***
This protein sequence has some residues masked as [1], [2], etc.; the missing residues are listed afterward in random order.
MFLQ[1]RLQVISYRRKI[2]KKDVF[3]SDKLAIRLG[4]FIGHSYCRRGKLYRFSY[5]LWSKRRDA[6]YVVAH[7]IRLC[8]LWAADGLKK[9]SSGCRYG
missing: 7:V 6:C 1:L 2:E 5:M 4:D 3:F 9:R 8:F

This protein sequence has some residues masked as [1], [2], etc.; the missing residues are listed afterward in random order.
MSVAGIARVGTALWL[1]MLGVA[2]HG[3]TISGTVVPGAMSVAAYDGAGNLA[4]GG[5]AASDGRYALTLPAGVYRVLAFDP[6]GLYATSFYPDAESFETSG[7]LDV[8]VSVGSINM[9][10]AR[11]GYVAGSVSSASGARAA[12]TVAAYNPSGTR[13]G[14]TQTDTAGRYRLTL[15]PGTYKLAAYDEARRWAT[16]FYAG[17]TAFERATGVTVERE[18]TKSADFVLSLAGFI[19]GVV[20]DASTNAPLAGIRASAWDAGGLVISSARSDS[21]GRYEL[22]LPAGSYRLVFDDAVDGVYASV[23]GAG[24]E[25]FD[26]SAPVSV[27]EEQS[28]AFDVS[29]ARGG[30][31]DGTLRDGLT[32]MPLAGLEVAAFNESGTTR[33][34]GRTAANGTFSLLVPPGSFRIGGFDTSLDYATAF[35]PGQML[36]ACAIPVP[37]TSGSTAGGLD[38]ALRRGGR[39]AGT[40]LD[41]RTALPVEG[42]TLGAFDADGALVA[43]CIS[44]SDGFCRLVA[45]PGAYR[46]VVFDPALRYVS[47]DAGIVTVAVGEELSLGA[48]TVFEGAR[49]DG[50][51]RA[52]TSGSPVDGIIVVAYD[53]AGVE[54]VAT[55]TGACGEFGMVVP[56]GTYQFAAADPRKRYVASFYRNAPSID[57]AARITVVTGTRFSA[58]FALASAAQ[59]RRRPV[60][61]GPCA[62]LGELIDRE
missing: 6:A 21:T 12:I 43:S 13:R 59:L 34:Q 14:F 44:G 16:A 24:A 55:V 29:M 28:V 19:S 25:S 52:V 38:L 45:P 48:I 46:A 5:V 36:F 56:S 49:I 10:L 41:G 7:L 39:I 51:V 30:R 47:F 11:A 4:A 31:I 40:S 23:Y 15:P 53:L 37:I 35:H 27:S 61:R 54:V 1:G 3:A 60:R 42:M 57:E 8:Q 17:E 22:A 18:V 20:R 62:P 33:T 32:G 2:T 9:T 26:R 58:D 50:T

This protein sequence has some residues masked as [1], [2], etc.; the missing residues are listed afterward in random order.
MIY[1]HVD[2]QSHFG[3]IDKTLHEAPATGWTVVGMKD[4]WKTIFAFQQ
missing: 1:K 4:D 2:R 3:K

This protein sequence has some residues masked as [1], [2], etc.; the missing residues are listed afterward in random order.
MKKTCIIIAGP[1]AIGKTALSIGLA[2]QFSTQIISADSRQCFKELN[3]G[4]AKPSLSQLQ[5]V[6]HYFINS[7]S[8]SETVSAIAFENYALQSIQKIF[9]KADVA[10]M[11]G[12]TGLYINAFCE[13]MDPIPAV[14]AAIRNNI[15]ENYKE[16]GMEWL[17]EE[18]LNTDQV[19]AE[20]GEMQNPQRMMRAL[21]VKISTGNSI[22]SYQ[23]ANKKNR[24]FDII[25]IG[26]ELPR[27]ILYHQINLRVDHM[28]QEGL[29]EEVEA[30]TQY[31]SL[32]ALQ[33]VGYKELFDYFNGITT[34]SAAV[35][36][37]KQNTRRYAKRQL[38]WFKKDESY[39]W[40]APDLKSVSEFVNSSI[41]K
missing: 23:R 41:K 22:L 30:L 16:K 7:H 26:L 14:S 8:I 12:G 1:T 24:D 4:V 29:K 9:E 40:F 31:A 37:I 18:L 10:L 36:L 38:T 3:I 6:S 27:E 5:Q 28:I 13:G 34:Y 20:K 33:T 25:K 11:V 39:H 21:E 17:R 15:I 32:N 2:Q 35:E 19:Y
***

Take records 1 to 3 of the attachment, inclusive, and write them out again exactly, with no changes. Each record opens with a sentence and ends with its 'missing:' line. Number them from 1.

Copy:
This protein sequence has some residues masked as [1], [2], etc.; the missing residues are listed afterward in random order.
MFLQ[1]RLQVISYRRKI[2]KKDVF[3]SDKLAIRLG[4]FIGHSYCRRGKLYRFSY[5]LWSKRRDA[6]YVVAH[7]IRLC[8]LWAADGLKK[9]SSGCRYG
missing: 7:V 6:C 1:L 2:E 5:M 4:D 3:F 9:R 8:F

This protein sequence has some residues masked as [1], [2], etc.; the missing residues are listed afterward in random order.
MSVAGIARVGTALWL[1]MLGVA[2]HG[3]TISGTVVPGAMSVAAYDGAGNLA[4]GG[5]AASDGRYALTLPAGVYRVLAFDP[6]GLYATSFYPDAESFETSG[7]LDV[8]VSVGSINM[9][10]AR[11]GYVAGSVSSASGARAA[12]TVAAYNPSGTR[13]G[14]TQTDTAGRYRLTL[15]PGTYKLAAYDEARRWAT[16]FYAG[17]TAFERATGVTVERE[18]TKSADFVLSLAGFI[19]GVV[20]DASTNAPLAGIRASAWDAGGLVISSARSDS[21]GRYEL[22]LPAGSYRLVFDDAVDGVYASV[23]GAG[24]E[25]FD[26]SAPVSV[27]EEQS[28]AFDVS[29]ARGG[30][31]DGTLRDGLT[32]MPLAGLEVAAFNESGTTR[33][34]GRTAANGTFSLLVPPGSFRIGGFDTSLDYATAF[35]PGQML[36]ACAIPVP[37]TSGSTAGGLD[38]ALRRGGR[39]AGT[40]LD[41]RTALPVEG[42]TLGAFDADGALVA[43]CIS[44]SDGFCRLVA[45]PGAYR[46]VVFDPALRYVS[47]DAGIVTVAVGEELSLGA[48]TVFEGAR[49]DG[50][51]RA[52]TSGSPVDGIIVVAYD[53]AGVE[54]VAT[55]TGACGEFGMVVP[56]GTYQFAAADPRKRYVASFYRNAPSID[57]AARITVVTGTRFSA[58]FALASAAQ[59]RRRPV[60][61]GPCA[62]LGELIDRE
missing: 6:A 21:T 12:I 43:S 13:R 59:L 34:Q 14:F 44:G 16:A 24:A 55:V 29:M 28:V 19:S 25:S 52:V 38:L 45:P 48:I 46:A 5:V 36:F 56:S 49:I 10:L 41:G 7:L 39:I 51:V 30:R 47:F 11:A 4:A 31:I 40:S 23:Y 15:P 53:L 37:I 35:H 27:S 61:R 54:V 1:G 3:A 60:R 42:M 57:E 8:Q 17:E 22:A 18:V 20:R 62:P 33:T 32:G 2:T 9:T 26:R 58:D 50:T

This protein sequence has some residues masked as [1], [2], etc.; the missing residues are listed afterward in random order.
MIY[1]HVD[2]QSHFG[3]IDKTLHEAPATGWTVVGMKD[4]WKTIFAFQQ
missing: 1:K 4:D 2:R 3:K